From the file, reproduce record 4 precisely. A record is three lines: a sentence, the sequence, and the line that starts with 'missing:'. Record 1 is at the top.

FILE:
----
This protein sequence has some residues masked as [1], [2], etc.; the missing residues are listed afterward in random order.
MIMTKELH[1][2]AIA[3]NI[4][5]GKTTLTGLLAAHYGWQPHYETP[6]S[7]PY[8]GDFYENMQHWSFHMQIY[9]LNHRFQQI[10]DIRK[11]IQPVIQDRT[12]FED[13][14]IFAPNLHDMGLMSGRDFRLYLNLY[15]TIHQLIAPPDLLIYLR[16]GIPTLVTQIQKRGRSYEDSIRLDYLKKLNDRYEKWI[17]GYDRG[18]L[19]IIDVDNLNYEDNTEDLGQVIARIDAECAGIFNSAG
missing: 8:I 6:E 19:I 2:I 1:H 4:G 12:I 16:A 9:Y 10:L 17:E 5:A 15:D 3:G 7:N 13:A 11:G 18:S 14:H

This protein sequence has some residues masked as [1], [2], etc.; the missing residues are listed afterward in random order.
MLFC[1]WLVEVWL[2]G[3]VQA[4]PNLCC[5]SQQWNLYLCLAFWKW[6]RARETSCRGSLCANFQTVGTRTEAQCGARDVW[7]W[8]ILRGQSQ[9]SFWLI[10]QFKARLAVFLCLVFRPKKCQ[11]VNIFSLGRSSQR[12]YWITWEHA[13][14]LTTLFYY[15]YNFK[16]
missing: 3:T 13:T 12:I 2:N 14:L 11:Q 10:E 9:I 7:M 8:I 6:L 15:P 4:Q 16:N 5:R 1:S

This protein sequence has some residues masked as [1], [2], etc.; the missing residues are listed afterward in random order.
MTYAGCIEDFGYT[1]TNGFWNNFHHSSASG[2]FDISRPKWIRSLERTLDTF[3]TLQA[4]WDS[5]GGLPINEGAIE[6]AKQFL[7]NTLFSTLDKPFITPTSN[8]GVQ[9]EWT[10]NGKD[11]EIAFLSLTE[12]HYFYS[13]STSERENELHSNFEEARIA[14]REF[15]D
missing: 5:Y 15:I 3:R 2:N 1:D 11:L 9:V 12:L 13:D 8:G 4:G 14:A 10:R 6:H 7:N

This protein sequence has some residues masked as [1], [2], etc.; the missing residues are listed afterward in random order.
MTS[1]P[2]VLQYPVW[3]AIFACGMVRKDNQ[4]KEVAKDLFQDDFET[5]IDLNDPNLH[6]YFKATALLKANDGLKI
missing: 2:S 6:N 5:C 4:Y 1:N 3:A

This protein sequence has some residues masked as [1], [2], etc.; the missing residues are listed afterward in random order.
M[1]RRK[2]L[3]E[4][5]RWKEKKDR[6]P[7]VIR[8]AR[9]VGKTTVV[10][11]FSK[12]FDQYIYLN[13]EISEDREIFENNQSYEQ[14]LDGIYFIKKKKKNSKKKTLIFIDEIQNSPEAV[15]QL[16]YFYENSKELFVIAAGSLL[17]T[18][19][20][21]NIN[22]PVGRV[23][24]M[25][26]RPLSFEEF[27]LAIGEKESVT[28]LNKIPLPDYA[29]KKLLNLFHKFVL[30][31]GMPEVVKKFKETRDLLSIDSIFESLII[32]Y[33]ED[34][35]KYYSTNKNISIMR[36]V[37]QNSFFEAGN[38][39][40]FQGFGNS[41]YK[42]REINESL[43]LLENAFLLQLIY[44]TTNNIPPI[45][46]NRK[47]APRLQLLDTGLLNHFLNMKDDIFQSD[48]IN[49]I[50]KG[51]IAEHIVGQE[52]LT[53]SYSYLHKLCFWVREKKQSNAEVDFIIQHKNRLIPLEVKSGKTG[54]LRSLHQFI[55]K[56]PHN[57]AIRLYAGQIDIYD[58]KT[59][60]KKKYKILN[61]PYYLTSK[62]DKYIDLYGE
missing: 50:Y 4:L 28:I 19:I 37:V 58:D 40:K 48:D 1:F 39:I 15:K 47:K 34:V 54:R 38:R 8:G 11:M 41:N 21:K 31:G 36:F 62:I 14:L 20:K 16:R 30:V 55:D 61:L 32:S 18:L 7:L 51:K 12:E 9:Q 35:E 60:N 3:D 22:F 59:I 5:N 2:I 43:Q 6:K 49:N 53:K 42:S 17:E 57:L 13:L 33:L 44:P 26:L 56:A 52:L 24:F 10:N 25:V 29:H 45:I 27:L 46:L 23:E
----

This protein sequence has some residues masked as [1], [2], etc.; the missing residues are listed afterward in random order.
MTS[1]P[2]VLQYPVW[3]AIFACGMVRKDNQ[4]KEVAKDLFQDDFET[5]IDLNDPNLH[6]YFKATALLKANDGLKI
missing: 2:S 6:N 5:C 4:Y 1:N 3:A